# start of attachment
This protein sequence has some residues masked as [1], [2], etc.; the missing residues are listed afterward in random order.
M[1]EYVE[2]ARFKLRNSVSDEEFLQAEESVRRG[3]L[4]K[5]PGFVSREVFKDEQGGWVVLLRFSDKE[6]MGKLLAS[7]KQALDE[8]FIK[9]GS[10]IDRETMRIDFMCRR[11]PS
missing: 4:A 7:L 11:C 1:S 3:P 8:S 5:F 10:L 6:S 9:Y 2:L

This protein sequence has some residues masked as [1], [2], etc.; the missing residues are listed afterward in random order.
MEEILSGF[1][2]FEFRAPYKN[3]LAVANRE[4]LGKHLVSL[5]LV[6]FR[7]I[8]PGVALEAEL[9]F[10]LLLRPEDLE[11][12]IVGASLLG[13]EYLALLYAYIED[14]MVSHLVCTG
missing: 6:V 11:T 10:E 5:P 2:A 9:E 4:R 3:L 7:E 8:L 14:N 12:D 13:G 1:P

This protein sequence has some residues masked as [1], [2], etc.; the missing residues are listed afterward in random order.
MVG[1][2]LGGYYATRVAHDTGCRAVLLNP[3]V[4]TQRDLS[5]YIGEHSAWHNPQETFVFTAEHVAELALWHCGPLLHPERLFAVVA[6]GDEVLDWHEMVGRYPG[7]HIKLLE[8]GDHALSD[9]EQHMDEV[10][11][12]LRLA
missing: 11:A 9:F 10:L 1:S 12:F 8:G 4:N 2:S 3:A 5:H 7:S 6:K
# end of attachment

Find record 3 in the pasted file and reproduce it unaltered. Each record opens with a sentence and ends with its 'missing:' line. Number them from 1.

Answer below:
This protein sequence has some residues masked as [1], [2], etc.; the missing residues are listed afterward in random order.
MVG[1][2]LGGYYATRVAHDTGCRAVLLNP[3]V[4]TQRDLS[5]YIGEHSAWHNPQETFVFTAEHVAELALWHCGPLLHPERLFAVVA[6]GDEVLDWHEMVGRYPG[7]HIKLLE[8]GDHALSD[9]EQHMDEV[10][11][12]LRLA
missing: 11:A 9:F 10:L 1:S 12:F 8:G 4:N 2:S 3:A 5:H 7:S 6:K